Warren Buffett, chairman and chief executive of Berkshire Hathaway, knows a thing or two about making money. And he has a message for the 12 members of Congress who will soon take on the crucial job of rearranging our country’s finances: Stop coddling the super-rich.
Writes Buffett in an op-ed piece for the New York Times:
While the poor and middle class fight for us in Afghanistan, and while most Americans struggle to make ends meet, we mega-rich continue to get our extraordinary tax breaks. … These and other blessings are showered upon us by legislators in Washington who feel compelled to protect us, much as if we were spotted owls or some other endangered species. It’s nice to have friends in high places.
Buffett said he paid just shy of $7 million in federal taxes last year, which he admits was only 17.4 percent of his taxable income – well below the rate of most Americans.
Buffett notes that the IRS has compiled data from the returns of the 400 Americans reporting the largest income since 1992. In 1992, the top 400 had aggregate taxable income of $16.9 billion and paid federal taxes of 29.2 percent on that sum. In 2008, the aggregate income of the highest 400 had soared to $90.9 billion — a staggering $227.4 million on average — but the rate paid had fallen to 21.5 percent.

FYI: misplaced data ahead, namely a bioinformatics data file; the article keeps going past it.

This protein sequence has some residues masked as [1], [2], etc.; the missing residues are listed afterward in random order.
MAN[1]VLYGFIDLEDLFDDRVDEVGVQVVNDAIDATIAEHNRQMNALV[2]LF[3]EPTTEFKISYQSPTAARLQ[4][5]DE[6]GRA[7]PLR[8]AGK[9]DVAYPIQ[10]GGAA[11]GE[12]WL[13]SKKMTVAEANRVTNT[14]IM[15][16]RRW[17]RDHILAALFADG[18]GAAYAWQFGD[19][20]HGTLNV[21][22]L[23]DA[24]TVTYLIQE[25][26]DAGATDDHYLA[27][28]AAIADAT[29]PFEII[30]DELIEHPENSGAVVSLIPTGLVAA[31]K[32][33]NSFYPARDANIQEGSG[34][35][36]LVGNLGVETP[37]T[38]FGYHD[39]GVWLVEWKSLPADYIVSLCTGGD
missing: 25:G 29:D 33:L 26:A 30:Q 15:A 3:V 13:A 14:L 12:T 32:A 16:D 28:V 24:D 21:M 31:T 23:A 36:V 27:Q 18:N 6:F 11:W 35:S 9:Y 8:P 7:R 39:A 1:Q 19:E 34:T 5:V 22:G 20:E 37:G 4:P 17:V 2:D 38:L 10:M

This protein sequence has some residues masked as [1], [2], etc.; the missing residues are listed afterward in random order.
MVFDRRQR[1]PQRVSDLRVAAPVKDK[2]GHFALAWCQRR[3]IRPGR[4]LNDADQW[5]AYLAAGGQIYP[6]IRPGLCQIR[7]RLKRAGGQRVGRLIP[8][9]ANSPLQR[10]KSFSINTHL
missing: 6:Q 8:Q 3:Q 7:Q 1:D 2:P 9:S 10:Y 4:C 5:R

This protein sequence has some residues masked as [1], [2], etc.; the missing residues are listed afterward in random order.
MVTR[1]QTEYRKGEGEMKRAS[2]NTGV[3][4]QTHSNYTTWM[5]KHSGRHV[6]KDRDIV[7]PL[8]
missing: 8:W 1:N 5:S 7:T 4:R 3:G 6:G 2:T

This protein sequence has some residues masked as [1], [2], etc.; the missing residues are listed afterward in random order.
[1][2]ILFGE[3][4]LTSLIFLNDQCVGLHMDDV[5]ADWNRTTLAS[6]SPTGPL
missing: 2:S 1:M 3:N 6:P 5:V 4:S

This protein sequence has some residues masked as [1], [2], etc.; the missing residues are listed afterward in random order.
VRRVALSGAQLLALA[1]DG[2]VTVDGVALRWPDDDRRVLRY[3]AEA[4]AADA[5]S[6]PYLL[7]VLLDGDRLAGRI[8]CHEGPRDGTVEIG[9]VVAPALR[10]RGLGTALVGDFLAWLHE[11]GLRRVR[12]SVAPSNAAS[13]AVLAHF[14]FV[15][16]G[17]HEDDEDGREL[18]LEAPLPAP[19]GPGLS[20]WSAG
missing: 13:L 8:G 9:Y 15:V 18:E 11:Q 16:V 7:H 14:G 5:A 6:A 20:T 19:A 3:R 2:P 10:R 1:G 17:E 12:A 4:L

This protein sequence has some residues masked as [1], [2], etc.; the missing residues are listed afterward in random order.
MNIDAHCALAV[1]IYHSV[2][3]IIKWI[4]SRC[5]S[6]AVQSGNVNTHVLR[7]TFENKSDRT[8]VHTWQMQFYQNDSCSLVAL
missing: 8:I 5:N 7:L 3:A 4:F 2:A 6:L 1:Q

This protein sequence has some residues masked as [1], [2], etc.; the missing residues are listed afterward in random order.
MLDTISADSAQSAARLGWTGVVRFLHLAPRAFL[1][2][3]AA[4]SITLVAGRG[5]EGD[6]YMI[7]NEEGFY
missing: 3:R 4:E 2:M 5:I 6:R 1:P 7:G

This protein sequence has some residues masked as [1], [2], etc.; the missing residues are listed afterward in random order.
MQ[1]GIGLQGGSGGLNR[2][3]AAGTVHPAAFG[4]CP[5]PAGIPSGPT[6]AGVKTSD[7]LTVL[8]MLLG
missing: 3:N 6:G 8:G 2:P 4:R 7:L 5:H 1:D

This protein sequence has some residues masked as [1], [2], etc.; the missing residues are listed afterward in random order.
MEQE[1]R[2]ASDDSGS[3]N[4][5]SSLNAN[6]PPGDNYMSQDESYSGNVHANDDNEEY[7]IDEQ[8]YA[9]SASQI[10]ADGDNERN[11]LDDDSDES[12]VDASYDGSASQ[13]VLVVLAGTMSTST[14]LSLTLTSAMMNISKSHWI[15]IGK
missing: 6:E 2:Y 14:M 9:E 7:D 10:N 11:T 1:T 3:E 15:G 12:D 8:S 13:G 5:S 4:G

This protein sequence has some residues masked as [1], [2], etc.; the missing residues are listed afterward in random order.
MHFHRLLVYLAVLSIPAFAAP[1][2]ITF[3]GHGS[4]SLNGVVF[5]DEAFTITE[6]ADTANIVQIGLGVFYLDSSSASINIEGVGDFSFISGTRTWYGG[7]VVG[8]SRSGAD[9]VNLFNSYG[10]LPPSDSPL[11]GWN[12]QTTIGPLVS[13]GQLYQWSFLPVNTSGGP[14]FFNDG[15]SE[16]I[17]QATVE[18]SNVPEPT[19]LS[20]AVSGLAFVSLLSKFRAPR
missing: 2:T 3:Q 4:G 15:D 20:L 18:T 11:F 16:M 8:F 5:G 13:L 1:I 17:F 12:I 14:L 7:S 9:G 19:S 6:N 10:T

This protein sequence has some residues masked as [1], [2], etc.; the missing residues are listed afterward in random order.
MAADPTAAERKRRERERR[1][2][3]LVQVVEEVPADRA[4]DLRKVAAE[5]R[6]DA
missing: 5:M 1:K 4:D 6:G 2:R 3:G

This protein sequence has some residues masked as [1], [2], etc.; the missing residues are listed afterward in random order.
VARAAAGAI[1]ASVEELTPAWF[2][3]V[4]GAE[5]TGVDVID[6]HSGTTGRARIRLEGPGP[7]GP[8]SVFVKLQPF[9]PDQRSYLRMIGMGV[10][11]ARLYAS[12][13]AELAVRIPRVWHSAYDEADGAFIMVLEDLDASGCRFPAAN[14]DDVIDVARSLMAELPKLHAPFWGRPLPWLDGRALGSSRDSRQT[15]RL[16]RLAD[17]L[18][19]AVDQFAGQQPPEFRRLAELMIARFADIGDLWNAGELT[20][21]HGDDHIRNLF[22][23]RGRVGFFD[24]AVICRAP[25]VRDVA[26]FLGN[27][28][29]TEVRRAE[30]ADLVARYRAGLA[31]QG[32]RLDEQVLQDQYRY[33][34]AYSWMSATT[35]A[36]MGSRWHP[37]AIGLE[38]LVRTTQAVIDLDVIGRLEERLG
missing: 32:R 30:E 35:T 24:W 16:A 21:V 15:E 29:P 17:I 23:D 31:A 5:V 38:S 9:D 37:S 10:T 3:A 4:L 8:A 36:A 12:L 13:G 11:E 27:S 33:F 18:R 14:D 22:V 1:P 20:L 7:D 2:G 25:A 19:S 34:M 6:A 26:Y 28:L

Buffett also debunks the popular theory (in some political circles, at least) that higher taxes will mean fewer investments and, therefore, fewer jobs.
I have worked with investors for 60 years and I have yet to see anyone — not even when capital gains rates were 39.9 percent in 1976-77 — shy away from a sensible investment because of the tax rate on the potential gain. People invest to make money, and potential taxes have never scared them off. And to those who argue that higher rates hurt job creation, I would note that a net of nearly 40 million jobs were added between 1980 and 2000. You know what’s happened since then: lower tax rates and far lower job creation.
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